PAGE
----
by Pastor Rob Bloss
We refuse to wear masks and play games. We don’t maneuver and manipulate behind the scenes. And we don’t twist God’s Word to suit ourselves. Rather, we keep everything we do and say out in the open, the whole truth on display, so that those who want can see and judge for themselves in the presence of God. – 2 Cor. 4:1 (MSG)
We sit around and share about how we don’t clean our house the way we should and are struggling to keep up with ‘homeschooling’ and virtual meetings. We chat about how we have been impatient with our spouse or dissatisfied with our jobs. Maybe we share that we spend too much time watching Netflix or fail at reading our Bibles on a regular basis.
We laugh and say, "it’s OK." We may share a few Bible verses and some helpful tips, but this is not real transparency. It’s a spiritual opaqueness that lets only a little light through. This is superficial at best and deceptive at worst. It can be deceptive because we are pretending to be open and honest when really, we are sharing what is easy while leaving out the very things we are supposed to lay before each other.
Real transparency between fellow sisters and brothers in Christ is much deeper and much more difficult than what we commonly practice. Transparency is difficult both for the teller and the hearer because we are uncovering our deepest desires and disobedience. James tell us in no uncertain terms that we are to confess our sins to each other (James 5:16). While being impatient or irritable is a part of it, that is only the tip of the iceberg. We need to go deeper. We need to dig down to the root of the problem.
In an age of division and distrust, where fractures over “facts” and opinions occur without the benefit of any honest, open conversations, our culture is crying out for honesty, humility, selflessness, and character.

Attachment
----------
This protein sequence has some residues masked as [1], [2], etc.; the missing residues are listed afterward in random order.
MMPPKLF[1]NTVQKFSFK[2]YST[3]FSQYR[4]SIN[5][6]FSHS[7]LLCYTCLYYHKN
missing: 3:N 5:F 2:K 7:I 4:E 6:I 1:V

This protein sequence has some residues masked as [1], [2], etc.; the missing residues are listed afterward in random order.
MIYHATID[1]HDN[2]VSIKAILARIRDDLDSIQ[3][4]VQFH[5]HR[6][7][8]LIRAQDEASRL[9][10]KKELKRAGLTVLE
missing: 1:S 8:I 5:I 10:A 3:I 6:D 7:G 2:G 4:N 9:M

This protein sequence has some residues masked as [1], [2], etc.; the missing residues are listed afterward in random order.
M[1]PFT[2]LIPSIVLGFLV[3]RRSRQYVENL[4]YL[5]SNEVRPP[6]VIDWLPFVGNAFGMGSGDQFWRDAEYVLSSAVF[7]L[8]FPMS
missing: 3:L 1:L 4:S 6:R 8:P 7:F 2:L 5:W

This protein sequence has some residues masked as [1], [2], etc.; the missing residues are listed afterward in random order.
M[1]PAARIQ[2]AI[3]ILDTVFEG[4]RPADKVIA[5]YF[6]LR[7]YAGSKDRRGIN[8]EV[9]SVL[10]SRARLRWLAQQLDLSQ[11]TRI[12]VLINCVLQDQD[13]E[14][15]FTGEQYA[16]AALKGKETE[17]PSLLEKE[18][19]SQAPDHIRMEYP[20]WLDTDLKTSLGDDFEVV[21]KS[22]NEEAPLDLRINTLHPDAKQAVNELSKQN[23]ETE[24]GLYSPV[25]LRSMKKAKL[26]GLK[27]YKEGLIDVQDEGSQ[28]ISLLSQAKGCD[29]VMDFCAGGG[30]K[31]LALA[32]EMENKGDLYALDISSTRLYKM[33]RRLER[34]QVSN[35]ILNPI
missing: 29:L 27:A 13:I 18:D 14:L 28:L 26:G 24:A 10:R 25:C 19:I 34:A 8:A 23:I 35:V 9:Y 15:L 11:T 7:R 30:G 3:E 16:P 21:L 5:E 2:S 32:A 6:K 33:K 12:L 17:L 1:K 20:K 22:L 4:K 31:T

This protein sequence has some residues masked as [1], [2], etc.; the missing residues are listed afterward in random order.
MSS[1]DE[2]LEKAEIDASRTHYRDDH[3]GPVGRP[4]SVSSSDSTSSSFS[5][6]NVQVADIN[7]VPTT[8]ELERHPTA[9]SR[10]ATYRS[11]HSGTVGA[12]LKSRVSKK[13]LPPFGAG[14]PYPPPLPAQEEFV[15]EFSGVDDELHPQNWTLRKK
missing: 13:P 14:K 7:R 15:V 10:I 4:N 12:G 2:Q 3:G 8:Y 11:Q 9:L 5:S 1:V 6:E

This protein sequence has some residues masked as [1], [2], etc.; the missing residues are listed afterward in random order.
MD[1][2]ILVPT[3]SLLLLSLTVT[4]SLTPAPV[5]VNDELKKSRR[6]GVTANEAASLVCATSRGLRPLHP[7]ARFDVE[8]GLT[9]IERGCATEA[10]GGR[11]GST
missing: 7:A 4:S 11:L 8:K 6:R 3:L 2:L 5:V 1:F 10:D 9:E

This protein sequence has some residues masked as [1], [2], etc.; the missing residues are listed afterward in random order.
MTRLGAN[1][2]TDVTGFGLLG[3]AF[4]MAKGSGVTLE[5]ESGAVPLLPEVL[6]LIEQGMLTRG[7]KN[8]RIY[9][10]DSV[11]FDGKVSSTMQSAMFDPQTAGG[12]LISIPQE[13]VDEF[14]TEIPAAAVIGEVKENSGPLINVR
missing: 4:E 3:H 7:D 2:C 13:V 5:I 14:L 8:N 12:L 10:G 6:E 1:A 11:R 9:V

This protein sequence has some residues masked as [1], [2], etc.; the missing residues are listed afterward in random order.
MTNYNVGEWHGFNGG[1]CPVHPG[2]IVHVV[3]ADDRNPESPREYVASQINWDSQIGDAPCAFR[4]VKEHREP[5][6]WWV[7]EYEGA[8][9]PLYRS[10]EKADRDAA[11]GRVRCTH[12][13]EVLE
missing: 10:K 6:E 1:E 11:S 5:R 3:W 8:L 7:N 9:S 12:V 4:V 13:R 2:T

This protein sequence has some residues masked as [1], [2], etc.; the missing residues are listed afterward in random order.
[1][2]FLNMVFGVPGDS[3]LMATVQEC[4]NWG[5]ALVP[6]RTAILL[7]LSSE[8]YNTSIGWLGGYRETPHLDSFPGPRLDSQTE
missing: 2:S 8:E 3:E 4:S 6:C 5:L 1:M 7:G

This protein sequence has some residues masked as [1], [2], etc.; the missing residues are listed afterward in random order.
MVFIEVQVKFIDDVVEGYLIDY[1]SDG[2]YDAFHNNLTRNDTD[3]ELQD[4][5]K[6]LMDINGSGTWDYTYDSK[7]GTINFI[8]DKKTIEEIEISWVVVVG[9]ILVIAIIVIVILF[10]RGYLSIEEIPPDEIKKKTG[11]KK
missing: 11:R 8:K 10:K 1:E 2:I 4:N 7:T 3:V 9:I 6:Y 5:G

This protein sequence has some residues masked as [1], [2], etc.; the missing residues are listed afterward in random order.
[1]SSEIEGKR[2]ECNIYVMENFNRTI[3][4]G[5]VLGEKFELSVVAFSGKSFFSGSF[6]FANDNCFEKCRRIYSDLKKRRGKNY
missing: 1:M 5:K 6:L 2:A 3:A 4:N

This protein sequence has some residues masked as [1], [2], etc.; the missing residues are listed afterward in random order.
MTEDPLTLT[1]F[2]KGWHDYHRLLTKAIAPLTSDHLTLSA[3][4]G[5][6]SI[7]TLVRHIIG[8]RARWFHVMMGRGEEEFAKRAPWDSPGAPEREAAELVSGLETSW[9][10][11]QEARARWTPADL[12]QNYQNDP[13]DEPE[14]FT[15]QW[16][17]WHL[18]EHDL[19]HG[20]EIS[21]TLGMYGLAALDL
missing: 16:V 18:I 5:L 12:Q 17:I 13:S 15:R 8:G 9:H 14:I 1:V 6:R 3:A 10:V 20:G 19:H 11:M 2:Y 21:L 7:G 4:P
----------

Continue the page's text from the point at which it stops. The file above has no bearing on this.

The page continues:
People want to see the real you, with your weaknesses, mistakes, and vulnerabilities. You know that, because you’re watching the last fumes of the “top-down, buttoned-up, never let them see you sweat” leader vaporize into the stratosphere. But you’ve also seen the pendulum swing the other way. You don’t want to be the ‘oversharing’ transparent person on your Facebook newsfeed whose every emotion, relational struggle and moment of self-doubt is posted for the planet to gawk at.
To reap the benefits of transparency, we must tear away the mask of spiritual pretense. This takes wisdom, courage and a brutal honesty. But transparency comes with a caveat: Vulnerability with other sinful people may mean that trust will be broken, hurt will happen and forgiveness will need to be practiced. Being transparent is painful, embarrassing, humbling work, for the teller as well as for the hearer. But being transparent is also profitable, because through it we obey God, put sin to death, seek accountability and bear one another’s burdens. It’s profitable because it’s relatable and opens doors of opportunity to point people to Christ, to learn, grow and change.
I’ve experienced some painful failures at my own hand and at the hand of others. I’ve tried to be open about that. Early on, maybe too open and for the wrong reasons. I’ve needed to learn and apply some lessons. Two immediately come to mind:
Share what will help the listener, not me. I don’t want to be manipulative or to use those who are not part of the problem or solution in my own private healing journey.
Transparency is not about living in a glass house, allowing everyone to look in and see everything that goes on. Not everyone is wise or trustworthy.
People admire your strengths, but they identify with your weaknesses. I’m a more effective leader when I’m keeping it real.
As we launch a new ministry year, I’m praying that you find people to hang with that you don’t have to wear a mask with. Ok, you may have to wear a mask, but not the kind that covers up what’s going on in your life. I want Covenant to be a place – a safe place - where we don’t play games with one another, where we know that while we are deeply flawed, we are more deeply loved in Christ.